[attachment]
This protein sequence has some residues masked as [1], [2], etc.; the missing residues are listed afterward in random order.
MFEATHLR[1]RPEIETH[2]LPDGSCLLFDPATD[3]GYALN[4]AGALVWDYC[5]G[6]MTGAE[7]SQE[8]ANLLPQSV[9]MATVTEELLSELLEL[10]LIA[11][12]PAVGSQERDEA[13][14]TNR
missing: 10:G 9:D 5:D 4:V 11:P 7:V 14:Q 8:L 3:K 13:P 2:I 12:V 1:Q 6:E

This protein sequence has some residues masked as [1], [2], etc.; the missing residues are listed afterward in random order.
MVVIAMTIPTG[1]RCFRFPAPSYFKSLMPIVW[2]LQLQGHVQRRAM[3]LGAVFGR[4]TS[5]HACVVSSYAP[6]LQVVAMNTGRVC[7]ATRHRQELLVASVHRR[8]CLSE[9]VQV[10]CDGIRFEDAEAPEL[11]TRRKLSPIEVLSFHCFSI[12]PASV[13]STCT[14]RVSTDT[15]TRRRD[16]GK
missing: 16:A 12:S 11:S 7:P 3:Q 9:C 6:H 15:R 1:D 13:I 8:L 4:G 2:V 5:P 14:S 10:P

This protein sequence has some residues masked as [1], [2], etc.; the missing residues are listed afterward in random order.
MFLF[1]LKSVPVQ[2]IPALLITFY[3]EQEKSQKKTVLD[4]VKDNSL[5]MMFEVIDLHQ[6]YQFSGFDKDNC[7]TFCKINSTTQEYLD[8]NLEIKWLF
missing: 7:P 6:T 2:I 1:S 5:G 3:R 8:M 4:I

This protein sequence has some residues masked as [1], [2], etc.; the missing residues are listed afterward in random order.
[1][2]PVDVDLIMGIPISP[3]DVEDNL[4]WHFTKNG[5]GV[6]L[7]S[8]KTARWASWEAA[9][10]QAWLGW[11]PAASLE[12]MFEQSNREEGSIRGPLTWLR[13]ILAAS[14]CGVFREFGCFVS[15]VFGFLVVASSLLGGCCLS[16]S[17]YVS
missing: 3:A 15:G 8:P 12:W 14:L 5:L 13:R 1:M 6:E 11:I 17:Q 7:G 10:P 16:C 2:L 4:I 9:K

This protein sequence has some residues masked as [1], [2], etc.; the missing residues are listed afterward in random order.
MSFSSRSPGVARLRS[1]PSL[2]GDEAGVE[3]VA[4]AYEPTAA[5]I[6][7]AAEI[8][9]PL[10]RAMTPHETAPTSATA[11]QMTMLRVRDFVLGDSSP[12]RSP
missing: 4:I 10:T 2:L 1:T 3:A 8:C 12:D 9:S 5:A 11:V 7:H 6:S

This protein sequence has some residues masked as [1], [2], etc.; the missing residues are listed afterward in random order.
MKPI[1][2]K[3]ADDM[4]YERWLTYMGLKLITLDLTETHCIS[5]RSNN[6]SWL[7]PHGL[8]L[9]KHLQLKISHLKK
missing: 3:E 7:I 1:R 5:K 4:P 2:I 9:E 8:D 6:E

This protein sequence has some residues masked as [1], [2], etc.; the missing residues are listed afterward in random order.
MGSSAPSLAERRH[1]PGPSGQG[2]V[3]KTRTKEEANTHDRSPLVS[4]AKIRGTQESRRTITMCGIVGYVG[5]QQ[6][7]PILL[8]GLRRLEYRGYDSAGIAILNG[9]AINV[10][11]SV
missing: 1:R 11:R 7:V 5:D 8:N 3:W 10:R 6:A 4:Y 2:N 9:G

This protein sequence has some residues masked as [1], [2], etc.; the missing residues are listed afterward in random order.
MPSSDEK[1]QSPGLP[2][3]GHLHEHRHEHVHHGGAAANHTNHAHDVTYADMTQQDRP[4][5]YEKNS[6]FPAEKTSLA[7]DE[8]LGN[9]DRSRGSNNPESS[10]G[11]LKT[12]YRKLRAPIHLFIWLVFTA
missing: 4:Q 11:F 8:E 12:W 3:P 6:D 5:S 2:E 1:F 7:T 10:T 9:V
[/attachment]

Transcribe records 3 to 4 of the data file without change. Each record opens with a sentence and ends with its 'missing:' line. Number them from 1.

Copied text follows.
This protein sequence has some residues masked as [1], [2], etc.; the missing residues are listed afterward in random order.
MFLF[1]LKSVPVQ[2]IPALLITFY[3]EQEKSQKKTVLD[4]VKDNSL[5]MMFEVIDLHQ[6]YQFSGFDKDNC[7]TFCKINSTTQEYLD[8]NLEIKWLF
missing: 7:P 6:T 2:I 1:S 5:G 3:R 8:M 4:I

This protein sequence has some residues masked as [1], [2], etc.; the missing residues are listed afterward in random order.
[1][2]PVDVDLIMGIPISP[3]DVEDNL[4]WHFTKNG[5]GV[6]L[7]S[8]KTARWASWEAA[9][10]QAWLGW[11]PAASLE[12]MFEQSNREEGSIRGPLTWLR[13]ILAAS[14]CGVFREFGCFVS[15]VFGFLVVASSLLGGCCLS[16]S[17]YVS
missing: 3:A 15:G 8:P 12:W 14:L 5:L 13:R 1:M 6:E 11:I 17:Q 7:G 10:P 16:C 2:L 4:I 9:K